COUNTRY TOWNS

Some of them have been dying a slow death for decades. Mines boom and bust. Farms become unviable, along with the businesses that supply them. Families move out. Kids chase a future elsewhere. To scrape together enough players for a football or cricket or whatever team, the side has to amalgamate with one an hour or more’s drive away. Sometimes the amalgamated side ends up having to amalgamate with another one in turn. Namewise at least, what could ever top Mangoplah-Cookardinia-Eastlakes United? Let ‘sophisticates’ sneer – sport is the social lifeblood of many small communities. If the footy team dies, it rips the guts out of the place.

Lots of good things happen in small towns, but sometimes nostalgia buries the negatives. Among all the Utopias there are always a few Hackstons.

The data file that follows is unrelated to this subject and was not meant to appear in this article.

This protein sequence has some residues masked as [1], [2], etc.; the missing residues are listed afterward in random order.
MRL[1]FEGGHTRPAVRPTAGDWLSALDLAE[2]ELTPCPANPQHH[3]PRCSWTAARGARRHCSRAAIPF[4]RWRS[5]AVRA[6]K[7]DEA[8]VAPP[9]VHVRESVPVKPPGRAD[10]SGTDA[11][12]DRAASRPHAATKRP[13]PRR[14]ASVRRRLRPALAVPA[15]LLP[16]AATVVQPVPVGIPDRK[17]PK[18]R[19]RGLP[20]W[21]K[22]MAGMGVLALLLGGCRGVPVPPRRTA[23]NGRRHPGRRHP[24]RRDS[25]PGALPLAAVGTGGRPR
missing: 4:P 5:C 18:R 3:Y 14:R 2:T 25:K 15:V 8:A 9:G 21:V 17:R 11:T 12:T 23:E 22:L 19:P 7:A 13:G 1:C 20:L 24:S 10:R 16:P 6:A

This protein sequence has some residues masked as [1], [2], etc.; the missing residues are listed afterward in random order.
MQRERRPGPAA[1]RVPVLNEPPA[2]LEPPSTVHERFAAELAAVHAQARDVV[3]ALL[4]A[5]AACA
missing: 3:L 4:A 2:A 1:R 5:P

So where do folk go when they leave? Mostly they don’t head for the distant cities. At least not in the first place. Mostly they’re drawn to the nearest large regional town like iron filings to a magnet. And the bigger it grows, and the more it attracts all the industries and shops and schools and sports and social clubs, the less it feels like a traditional country community and the more it feels like a city beginning to sprout suburbs.

You drive through on a Saturday, maybe stopping at some new cafe, and half-cheer how the old joint has come on, and half-cry that it’s no longer the same old small-minded, generous, rigid, quirkily tolerant, strangely character-building neck of the woods it used to be.

But then again, maybe it still is.

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